|Abdullah Ibrahim and Ekaya in Gateshead in 2010|
Photo credit Mark Savage
Abdullah Ibrahim & Ekaya
(Royal Festival Hall, 14 November 2017. EFG LJF. Review by Leah Williams)
This concert was originally programmed as a rare opportunity to see The Jazz Epistles’ two iconic figures — trumpeter Hugh Masekela and pianist Abdullah Ibrahim — together on stage. The line-up sadly had to change due to Masekela’s ill health and, instead, Ibrahim alone performing alongside his sextet Ekaya (which means “homeland”) awaited a packed out auditorium at the Southbank Centre’s Royal Festival Hall.
The great South African pianist, now aged 83, had decided that the show should go on, quite rightly still keen to celebrate the landmark music that he and Masekela made together. The Jazz Epistles’ one and only album, recorded in 1960, had only 500 copies pressed but went onto become perhaps the most important jazz album in South Africa and is still revered to this day. Its rich, innovative music brought together mainstream jazz and South African sounds against a backdrop of the turbulent sociopolitical times, inextricably entwined with the struggles and horrors of apartheid. Music and messages not to be forgotten.
As the evening began, Ibrahim walked on stage unaccompanied to begin playing alone. It was a beautifully poignant and understated opening piece, the layers of which unfolded gently as first cello and flute, and then drums and horns, joined the stage. A special opener for what promised the be a memorable concert.
However, the night took a slightly unexpected focus as it became progressively apparent that we’d be hearing a lot more from Ekaya than from Ibrahim himself. After his initial solo, there was an obvious lack of involvement from the star. Although he sat in the spotlight throughout and was obviously caught up in and involved with the music, he mainly just played to open and close the pieces with some sparse involvement in between.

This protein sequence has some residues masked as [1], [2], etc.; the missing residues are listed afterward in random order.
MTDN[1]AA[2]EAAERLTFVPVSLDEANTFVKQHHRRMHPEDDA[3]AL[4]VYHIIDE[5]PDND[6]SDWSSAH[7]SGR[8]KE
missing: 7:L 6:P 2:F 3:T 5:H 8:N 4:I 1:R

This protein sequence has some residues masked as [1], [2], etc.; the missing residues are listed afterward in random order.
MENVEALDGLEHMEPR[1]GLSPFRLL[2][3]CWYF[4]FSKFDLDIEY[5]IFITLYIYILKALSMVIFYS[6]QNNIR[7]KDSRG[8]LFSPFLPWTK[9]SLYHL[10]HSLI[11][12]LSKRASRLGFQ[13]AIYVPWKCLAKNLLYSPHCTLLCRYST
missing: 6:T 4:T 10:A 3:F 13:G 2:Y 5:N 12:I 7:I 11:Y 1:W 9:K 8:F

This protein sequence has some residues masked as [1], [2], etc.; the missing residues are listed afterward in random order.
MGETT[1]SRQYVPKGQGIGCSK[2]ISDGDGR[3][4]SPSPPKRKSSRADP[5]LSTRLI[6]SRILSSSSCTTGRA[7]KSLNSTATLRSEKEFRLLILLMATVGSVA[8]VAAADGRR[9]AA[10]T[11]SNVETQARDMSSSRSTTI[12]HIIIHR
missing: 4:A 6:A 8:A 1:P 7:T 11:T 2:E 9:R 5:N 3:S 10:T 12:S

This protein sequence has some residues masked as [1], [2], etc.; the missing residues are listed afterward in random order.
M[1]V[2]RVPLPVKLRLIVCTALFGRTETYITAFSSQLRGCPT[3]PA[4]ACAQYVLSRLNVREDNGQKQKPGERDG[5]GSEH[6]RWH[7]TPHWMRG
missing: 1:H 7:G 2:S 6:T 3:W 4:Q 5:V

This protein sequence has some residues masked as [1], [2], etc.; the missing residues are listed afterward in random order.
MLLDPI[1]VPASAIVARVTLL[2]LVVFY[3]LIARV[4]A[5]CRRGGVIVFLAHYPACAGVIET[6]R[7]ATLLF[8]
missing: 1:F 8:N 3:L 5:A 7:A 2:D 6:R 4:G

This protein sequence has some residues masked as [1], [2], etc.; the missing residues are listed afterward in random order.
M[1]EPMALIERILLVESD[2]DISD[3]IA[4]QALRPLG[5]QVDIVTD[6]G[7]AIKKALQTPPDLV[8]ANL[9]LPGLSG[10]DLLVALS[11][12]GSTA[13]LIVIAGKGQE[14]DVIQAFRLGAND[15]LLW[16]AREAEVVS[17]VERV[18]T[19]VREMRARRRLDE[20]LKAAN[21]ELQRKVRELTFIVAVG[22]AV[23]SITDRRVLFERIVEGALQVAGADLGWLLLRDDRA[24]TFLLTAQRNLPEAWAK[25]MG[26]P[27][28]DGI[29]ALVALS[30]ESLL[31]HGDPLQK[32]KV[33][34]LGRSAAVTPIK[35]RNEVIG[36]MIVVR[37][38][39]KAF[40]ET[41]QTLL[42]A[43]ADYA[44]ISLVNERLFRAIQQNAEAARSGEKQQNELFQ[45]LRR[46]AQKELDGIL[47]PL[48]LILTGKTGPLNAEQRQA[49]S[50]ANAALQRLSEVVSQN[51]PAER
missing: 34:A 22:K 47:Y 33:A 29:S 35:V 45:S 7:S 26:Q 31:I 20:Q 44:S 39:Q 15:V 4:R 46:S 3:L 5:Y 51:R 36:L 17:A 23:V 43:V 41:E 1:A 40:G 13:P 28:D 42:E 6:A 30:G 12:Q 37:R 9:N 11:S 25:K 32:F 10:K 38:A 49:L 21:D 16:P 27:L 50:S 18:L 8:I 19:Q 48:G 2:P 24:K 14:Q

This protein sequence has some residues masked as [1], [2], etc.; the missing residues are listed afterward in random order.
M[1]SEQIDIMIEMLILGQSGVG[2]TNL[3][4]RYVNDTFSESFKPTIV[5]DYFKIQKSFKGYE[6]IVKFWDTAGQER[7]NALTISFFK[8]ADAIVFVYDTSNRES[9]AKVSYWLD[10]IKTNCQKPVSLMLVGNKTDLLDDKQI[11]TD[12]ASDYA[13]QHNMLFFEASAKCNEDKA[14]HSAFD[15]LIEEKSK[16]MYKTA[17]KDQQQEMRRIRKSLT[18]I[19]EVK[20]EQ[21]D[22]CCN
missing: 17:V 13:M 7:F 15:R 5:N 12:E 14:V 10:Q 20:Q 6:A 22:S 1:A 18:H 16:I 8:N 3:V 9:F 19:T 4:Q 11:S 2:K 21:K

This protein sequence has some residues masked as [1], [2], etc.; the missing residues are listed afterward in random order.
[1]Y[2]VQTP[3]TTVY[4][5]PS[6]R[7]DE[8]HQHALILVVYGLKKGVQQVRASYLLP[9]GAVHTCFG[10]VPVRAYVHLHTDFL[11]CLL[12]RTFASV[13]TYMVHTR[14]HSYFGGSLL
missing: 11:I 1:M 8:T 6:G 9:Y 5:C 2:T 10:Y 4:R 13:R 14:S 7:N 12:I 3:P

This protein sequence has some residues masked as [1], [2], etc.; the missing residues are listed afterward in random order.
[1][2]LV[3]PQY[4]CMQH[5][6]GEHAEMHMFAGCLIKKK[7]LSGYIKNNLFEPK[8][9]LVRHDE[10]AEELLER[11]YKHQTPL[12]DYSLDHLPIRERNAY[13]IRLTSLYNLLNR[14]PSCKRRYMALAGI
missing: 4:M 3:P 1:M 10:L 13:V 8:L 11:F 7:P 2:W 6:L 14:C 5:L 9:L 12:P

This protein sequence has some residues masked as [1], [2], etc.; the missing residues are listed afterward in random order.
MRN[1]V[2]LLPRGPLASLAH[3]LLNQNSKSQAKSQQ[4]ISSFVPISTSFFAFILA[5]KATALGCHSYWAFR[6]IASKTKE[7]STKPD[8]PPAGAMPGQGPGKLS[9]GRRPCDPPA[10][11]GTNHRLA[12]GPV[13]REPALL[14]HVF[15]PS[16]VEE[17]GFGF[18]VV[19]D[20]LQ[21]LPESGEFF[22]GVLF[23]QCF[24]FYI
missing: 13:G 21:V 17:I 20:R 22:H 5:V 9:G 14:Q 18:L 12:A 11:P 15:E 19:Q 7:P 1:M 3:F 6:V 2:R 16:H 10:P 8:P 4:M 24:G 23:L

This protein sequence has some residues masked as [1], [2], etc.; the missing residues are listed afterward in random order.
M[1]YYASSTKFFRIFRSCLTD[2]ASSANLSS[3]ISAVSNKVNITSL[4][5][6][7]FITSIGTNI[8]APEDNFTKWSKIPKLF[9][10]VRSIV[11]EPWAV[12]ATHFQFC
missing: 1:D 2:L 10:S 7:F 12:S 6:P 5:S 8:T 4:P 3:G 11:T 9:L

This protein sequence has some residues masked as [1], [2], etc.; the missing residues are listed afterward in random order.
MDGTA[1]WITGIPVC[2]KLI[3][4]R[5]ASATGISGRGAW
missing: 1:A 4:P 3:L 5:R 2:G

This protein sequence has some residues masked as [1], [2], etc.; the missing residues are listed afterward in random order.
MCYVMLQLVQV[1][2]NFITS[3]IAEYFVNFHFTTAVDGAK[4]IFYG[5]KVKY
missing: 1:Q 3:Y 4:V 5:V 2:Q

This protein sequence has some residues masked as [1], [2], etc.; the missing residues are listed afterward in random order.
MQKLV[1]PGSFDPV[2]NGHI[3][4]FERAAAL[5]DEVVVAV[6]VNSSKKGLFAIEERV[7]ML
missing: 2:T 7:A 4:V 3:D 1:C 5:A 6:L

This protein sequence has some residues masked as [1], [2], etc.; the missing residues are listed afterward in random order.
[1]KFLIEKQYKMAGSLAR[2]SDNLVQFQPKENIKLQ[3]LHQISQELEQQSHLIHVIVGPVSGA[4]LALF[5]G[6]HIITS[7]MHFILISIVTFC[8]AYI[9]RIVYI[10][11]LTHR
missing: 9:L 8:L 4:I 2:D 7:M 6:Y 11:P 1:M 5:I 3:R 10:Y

Indeed, the band more than filled the gaps with some fantastic playing. For last minute stand-ins they were in fact rather standout. Particular note has to go to band leader Cleave Guyton who swapped between alto sax, flute and piccolo throughout the evening with equal virtuosity. The pieces moved gently and seamlessly one to the other, which allowed for a rich sonorific tapestry to be built up. The continuously mellow tones gave plenty of room for soloing but never really accelerated to the kind of up-tempo, rhythmic, celebratory tones one would perhaps expect of South African jazz. However, it did create a very atmospheric soundscape to get lost in.
Even though the lack of interruption was what allowed for this to happen, it was still a shame there was no real interaction with the audience. At no point were either band members or tracks introduced. Considering the required reprogramming of the evening, it would have been nice to hear from Ibrahim a little on which pieces hailed from the Jazz Epistles and which were Ekaya numbers (as it was advertised there’d be a little of both) for those of us not fully in the know.
Overall, it was still a very enjoyable concert, with Ibrahim’s brilliance evident in the little glimpses we were granted. However, it would have been nice to hear a bit more from the main man himself rather than feel as though he was a guest at an Ekaya show.
Abdullah Ibrahim – Piano
Lance Bryant – Tenor sax
Andrae Murchison – Trombone / trumpet
Marshall McDonald – Baritone sax
Will Terrill – Drums
Noah Jackson – Bass / cello
Cleave E. Guyton – Alto sax / flute / clarinet
This concert was part of the EFG Excellence series